Northumbria University. "Cycling in the city." ScienceDaily. www.sciencedaily.com/releases/2013/03/130315074518.htm (accessed March 30, 2015).

Share This

More From ScienceDaily

More Science & Society News

Monday, March 30, 2015

Featured Research

from universities, journals, and other organizations

Featured Videos

from AP, Reuters, AFP, and other news services

Why So Many People Think NASA's Asteroid Mission Is A Waste

Why So Many People Think NASA's Asteroid Mission Is A Waste

Newsy (Mar. 27, 2015) The Asteroid Retrieval Mission announced this week bears little resemblance to its grand beginnings. Even NASA scientists are asking, "Why bother?" Video provided by Newsy
Powered by NewsLook.com
WH Plan to Fight Antibiotic-Resistant Germs

WH Plan to Fight Antibiotic-Resistant Germs

AP (Mar. 27, 2015) The White House on Friday announced a five-year plan to fight the threat posed by antibiotic-resistant bacteria amid fears that once-treatable germs could become deadly. (March 27) Video provided by AP
Powered by NewsLook.com
Indiana Permits Needle Exchange as HIV Cases Skyrocket

Indiana Permits Needle Exchange as HIV Cases Skyrocket

Reuters - US Online Video (Mar. 26, 2015) Governor Mike Pence declares the recent HIV outbreak in rural Indiana a "public health emergency" and authorizes a short-term needle-exchange program. Rough Cut (no reporter narration) Video provided by Reuters
Powered by NewsLook.com
AAA: Distracted Driving a Serious Teen Problem

AAA: Distracted Driving a Serious Teen Problem

AP (Mar. 25, 2015) While distracted driving is not a new problem for teens, new research from the AAA Foundation for Traffic Safety says it&apos;s much more serious than previously thought. (March 25) Video provided by AP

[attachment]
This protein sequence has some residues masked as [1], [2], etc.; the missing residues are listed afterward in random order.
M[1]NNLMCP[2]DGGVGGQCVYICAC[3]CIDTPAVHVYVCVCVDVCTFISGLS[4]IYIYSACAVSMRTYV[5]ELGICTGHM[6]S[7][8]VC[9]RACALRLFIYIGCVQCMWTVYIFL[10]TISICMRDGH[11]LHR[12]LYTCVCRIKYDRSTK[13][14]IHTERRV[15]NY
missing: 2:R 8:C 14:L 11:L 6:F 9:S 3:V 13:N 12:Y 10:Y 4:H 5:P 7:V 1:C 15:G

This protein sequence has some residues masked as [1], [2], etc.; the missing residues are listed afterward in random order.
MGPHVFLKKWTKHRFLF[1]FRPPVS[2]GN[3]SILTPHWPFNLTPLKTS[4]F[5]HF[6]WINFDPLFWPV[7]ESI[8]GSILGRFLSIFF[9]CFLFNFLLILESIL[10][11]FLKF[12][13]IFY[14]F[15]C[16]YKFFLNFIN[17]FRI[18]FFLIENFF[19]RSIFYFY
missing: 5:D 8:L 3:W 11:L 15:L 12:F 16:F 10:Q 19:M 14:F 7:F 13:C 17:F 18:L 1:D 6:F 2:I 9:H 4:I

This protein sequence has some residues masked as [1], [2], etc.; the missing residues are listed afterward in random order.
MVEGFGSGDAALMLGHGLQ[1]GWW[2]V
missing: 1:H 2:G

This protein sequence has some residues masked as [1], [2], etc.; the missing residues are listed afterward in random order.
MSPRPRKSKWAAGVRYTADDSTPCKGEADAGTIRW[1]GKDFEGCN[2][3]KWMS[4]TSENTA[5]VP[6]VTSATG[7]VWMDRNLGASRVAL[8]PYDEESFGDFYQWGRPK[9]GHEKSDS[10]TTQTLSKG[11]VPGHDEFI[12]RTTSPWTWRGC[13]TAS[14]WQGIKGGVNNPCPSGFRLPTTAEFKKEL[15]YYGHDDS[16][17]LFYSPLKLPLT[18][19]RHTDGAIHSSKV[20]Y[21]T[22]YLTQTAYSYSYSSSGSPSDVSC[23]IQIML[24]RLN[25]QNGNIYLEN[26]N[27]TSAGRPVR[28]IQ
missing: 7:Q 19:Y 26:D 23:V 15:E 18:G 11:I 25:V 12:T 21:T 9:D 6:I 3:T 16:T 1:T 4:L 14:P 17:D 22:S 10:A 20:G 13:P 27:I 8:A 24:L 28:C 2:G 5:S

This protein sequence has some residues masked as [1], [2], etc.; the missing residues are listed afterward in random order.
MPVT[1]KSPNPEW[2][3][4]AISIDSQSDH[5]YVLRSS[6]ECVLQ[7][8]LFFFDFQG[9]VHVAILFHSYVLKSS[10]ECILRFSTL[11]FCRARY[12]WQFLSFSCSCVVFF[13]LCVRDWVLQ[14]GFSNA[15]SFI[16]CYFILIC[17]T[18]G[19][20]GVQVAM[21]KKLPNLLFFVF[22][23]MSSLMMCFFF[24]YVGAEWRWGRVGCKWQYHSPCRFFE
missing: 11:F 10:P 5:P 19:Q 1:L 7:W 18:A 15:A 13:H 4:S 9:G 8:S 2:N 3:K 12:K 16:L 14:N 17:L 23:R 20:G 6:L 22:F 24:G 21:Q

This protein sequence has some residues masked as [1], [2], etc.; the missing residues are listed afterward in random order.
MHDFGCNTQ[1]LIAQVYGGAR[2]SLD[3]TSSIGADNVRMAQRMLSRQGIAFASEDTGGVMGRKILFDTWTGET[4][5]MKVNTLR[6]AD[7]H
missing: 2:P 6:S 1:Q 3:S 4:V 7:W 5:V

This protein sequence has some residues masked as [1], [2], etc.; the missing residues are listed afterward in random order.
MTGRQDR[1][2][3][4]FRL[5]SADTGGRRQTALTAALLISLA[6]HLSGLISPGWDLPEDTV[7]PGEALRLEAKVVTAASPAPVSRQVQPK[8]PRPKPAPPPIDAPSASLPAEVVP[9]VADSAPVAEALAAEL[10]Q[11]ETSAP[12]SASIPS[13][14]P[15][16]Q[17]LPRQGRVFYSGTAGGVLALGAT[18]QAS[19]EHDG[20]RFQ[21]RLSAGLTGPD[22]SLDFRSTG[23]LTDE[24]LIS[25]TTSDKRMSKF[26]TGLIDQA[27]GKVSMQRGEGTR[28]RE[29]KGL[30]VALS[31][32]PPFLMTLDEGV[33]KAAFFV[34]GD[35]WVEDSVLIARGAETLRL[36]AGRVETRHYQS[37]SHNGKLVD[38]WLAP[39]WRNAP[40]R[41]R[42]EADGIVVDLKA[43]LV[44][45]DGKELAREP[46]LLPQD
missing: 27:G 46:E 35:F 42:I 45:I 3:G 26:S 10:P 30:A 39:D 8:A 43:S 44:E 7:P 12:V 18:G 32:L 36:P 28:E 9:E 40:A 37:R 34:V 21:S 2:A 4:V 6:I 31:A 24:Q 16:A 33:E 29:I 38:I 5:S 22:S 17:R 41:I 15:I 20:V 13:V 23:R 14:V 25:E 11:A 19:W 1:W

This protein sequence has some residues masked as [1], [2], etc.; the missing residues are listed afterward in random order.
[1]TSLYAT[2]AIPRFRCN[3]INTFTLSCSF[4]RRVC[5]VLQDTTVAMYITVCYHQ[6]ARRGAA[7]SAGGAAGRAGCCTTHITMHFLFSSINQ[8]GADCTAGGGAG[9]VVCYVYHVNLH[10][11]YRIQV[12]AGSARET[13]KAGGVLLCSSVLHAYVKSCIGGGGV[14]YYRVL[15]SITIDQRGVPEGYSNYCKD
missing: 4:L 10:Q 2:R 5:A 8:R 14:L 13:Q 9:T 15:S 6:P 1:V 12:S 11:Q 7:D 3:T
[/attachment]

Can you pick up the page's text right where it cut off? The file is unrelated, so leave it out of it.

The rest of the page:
Powered by NewsLook.com

Search ScienceDaily

Number of stories in archives: 140,361

Find with keyword(s):
Enter a keyword or phrase to search ScienceDaily for related topics and research stories.


Breaking News:

Strange & Offbeat Stories

Science & Society

Business & Industry

Education & Learning

In Other News

... from NewsDaily.com

Science News

Health News

Environment News

Technology News


Free Subscriptions

Get the latest science news with ScienceDaily's free email newsletters, updated daily and weekly. Or view hourly updated newsfeeds in your RSS reader:

Get Social & Mobile

Keep up to date with the latest news from ScienceDaily via social networks and mobile apps:

Have Feedback?

Tell us what you think of ScienceDaily -- we welcome both positive and negative comments. Have any problems using the site? Questions?
Mobile: iPhone Android Web
Follow: Facebook Twitter Google+
Subscribe: RSS Feeds Email Newsletters
Latest Headlines Health & Medicine Mind & Brain Space & Time Matter & Energy Computers & Math Plants & Animals Earth & Climate Fossils & Ruins